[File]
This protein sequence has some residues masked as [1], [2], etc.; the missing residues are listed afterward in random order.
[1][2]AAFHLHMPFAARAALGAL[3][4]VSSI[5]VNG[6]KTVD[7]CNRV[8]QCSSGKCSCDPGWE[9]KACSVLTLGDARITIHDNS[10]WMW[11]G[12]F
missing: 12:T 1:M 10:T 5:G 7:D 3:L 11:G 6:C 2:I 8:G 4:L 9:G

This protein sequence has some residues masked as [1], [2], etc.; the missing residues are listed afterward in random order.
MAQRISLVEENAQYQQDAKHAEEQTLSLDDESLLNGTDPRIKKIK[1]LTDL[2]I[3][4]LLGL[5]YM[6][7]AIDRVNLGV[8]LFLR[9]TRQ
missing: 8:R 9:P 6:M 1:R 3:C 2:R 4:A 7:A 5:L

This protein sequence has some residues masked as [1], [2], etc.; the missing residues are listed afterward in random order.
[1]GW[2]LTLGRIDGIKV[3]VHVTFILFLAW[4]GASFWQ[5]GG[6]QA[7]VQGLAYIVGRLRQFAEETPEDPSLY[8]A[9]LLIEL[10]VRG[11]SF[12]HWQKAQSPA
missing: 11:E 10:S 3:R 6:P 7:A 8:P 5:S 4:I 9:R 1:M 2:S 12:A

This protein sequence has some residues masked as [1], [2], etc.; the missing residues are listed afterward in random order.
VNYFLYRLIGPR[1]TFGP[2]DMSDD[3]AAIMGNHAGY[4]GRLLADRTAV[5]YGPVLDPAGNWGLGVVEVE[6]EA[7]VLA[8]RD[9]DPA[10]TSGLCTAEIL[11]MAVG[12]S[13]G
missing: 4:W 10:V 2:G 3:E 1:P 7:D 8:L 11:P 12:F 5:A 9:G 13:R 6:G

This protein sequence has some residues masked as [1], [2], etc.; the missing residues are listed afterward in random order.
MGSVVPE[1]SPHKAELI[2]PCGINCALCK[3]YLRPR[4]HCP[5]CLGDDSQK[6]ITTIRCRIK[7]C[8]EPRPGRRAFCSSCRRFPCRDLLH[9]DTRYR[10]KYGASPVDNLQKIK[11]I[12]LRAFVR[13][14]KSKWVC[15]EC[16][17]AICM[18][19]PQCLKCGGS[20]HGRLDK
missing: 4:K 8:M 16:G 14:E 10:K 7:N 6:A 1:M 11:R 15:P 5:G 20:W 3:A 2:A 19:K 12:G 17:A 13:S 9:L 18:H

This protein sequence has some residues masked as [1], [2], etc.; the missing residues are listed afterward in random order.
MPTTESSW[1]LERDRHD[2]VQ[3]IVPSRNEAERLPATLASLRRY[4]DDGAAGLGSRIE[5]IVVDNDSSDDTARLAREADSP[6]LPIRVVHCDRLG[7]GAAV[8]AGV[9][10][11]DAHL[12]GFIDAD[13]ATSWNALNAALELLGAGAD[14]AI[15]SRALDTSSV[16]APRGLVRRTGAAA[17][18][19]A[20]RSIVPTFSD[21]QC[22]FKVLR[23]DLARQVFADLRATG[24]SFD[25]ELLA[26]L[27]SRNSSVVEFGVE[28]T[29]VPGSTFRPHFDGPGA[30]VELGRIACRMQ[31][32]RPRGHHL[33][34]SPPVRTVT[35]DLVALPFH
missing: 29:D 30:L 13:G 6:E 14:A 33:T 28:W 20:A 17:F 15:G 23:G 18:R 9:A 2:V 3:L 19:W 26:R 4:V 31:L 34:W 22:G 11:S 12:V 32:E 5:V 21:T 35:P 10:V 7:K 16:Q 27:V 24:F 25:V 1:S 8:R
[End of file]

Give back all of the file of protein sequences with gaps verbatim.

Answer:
This protein sequence has some residues masked as [1], [2], etc.; the missing residues are listed afterward in random order.
[1][2]AAFHLHMPFAARAALGAL[3][4]VSSI[5]VNG[6]KTVD[7]CNRV[8]QCSSGKCSCDPGWE[9]KACSVLTLGDARITIHDNS[10]WMW[11]G[12]F
missing: 12:T 1:M 10:T 5:G 7:D 3:L 11:G 6:C 2:I 8:G 4:L 9:G

This protein sequence has some residues masked as [1], [2], etc.; the missing residues are listed afterward in random order.
MAQRISLVEENAQYQQDAKHAEEQTLSLDDESLLNGTDPRIKKIK[1]LTDL[2]I[3][4]LLGL[5]YM[6][7]AIDRVNLGV[8]LFLR[9]TRQ
missing: 8:R 9:P 6:M 1:R 3:C 2:R 4:A 7:A 5:L

This protein sequence has some residues masked as [1], [2], etc.; the missing residues are listed afterward in random order.
[1]GW[2]LTLGRIDGIKV[3]VHVTFILFLAW[4]GASFWQ[5]GG[6]QA[7]VQGLAYIVGRLRQFAEETPEDPSLY[8]A[9]LLIEL[10]VRG[11]SF[12]HWQKAQSPA
missing: 11:E 10:S 3:R 6:P 7:A 8:P 5:S 4:I 9:R 1:M 2:S 12:A

This protein sequence has some residues masked as [1], [2], etc.; the missing residues are listed afterward in random order.
VNYFLYRLIGPR[1]TFGP[2]DMSDD[3]AAIMGNHAGY[4]GRLLADRTAV[5]YGPVLDPAGNWGLGVVEVE[6]EA[7]VLA[8]RD[9]DPA[10]TSGLCTAEIL[11]MAVG[12]S[13]G
missing: 4:W 10:V 2:G 3:E 1:P 7:D 8:L 11:P 12:F 5:A 9:G 13:R 6:G

This protein sequence has some residues masked as [1], [2], etc.; the missing residues are listed afterward in random order.
MGSVVPE[1]SPHKAELI[2]PCGINCALCK[3]YLRPR[4]HCP[5]CLGDDSQK[6]ITTIRCRIK[7]C[8]EPRPGRRAFCSSCRRFPCRDLLH[9]DTRYR[10]KYGASPVDNLQKIK[11]I[12]LRAFVR[13][14]KSKWVC[15]EC[16][17]AICM[18][19]PQCLKCGGS[20]HGRLDK
missing: 4:K 8:M 16:G 14:E 10:K 7:N 6:A 1:M 11:R 15:P 5:G 20:W 3:A 2:A 19:K 12:G 17:A 13:S 9:L 18:H

This protein sequence has some residues masked as [1], [2], etc.; the missing residues are listed afterward in random order.
MPTTESSW[1]LERDRHD[2]VQ[3]IVPSRNEAERLPATLASLRRY[4]DDGAAGLGSRIE[5]IVVDNDSSDDTARLAREADSP[6]LPIRVVHCDRLG[7]GAAV[8]AGV[9][10][11]DAHL[12]GFIDAD[13]ATSWNALNAALELLGAGAD[14]AI[15]SRALDTSSV[16]APRGLVRRTGAAA[17][18][19]A[20]RSIVPTFSD[21]QC[22]FKVLR[23]DLARQVFADLRATG[24]SFD[25]ELLA[26]L[27]SRNSSVVEFGVE[28]T[29]VPGSTFRPHFDGPGA[30]VELGRIACRMQ[31][32]RPRGHHL[33][34]SPPVRTVT[35]DLVALPFH
missing: 29:D 30:L 13:G 6:E 14:A 33:T 28:W 20:A 17:F 15:G 23:G 18:R 9:A 2:V 3:L 19:W 26:R 4:V 31:L 34:W 22:G 11:S 12:V 32:E 5:V 21:T 35:P 10:V 7:K 16:Q 27:V 24:F 25:V 1:S 8:R